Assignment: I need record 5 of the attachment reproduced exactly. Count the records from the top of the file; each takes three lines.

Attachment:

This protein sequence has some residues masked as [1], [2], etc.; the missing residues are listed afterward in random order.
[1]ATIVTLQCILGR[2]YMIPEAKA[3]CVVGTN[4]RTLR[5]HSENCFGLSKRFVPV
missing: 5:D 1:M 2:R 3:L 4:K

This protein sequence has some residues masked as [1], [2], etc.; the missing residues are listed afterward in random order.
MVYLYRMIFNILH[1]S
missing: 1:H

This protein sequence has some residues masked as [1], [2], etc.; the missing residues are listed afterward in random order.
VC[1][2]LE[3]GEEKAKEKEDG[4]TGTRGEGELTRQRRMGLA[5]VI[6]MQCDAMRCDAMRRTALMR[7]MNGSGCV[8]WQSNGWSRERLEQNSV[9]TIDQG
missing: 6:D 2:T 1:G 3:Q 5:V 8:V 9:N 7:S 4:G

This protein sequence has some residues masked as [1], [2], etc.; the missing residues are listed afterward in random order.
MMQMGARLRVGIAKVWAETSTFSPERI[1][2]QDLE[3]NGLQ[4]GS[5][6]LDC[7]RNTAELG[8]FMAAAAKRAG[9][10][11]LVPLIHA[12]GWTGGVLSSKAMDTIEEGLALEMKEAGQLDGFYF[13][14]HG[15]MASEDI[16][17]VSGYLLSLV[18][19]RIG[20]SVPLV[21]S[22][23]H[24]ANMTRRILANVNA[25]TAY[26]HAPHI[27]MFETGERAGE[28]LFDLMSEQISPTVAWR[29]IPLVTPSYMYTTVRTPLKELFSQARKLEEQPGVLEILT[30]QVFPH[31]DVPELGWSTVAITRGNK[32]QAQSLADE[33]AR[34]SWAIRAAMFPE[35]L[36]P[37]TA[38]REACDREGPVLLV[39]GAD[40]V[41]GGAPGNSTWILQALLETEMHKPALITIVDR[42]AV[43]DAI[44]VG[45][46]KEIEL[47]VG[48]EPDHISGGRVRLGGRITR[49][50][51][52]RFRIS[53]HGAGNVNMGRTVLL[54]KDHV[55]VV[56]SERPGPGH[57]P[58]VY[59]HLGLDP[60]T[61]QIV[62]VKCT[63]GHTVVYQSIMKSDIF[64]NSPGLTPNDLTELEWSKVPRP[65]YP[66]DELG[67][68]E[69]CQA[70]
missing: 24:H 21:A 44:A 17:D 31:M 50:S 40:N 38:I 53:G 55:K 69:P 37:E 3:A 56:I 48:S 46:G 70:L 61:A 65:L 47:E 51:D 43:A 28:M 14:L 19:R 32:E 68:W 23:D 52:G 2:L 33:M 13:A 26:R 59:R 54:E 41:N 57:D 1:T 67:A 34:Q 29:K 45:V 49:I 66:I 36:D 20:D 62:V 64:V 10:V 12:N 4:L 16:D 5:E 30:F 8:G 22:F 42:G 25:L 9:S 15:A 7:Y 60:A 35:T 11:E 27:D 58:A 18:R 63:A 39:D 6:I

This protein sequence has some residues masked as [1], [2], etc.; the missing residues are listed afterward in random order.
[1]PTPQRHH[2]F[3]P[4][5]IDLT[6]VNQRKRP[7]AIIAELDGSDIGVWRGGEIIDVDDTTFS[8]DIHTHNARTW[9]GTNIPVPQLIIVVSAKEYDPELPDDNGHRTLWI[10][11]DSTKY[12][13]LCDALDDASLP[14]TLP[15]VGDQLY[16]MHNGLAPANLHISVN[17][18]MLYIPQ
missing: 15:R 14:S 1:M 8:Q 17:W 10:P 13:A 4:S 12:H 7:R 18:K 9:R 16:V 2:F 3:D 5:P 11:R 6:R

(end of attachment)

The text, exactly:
This protein sequence has some residues masked as [1], [2], etc.; the missing residues are listed afterward in random order.
[1]PTPQRHH[2]F[3]P[4][5]IDLT[6]VNQRKRP[7]AIIAELDGSDIGVWRGGEIIDVDDTTFS[8]DIHTHNARTW[9]GTNIPVPQLIIVVSAKEYDPELPDDNGHRTLWI[10][11]DSTKY[12][13]LCDALDDASLP[14]TLP[15]VGDQLY[16]MHNGLAPANLHISVN[17][18]MLYIPQ
missing: 15:R 14:S 1:M 8:Q 17:W 10:P 13:A 4:S 12:H 7:R 18:K 9:R 16:V 2:F 3:D 5:P 11:R 6:R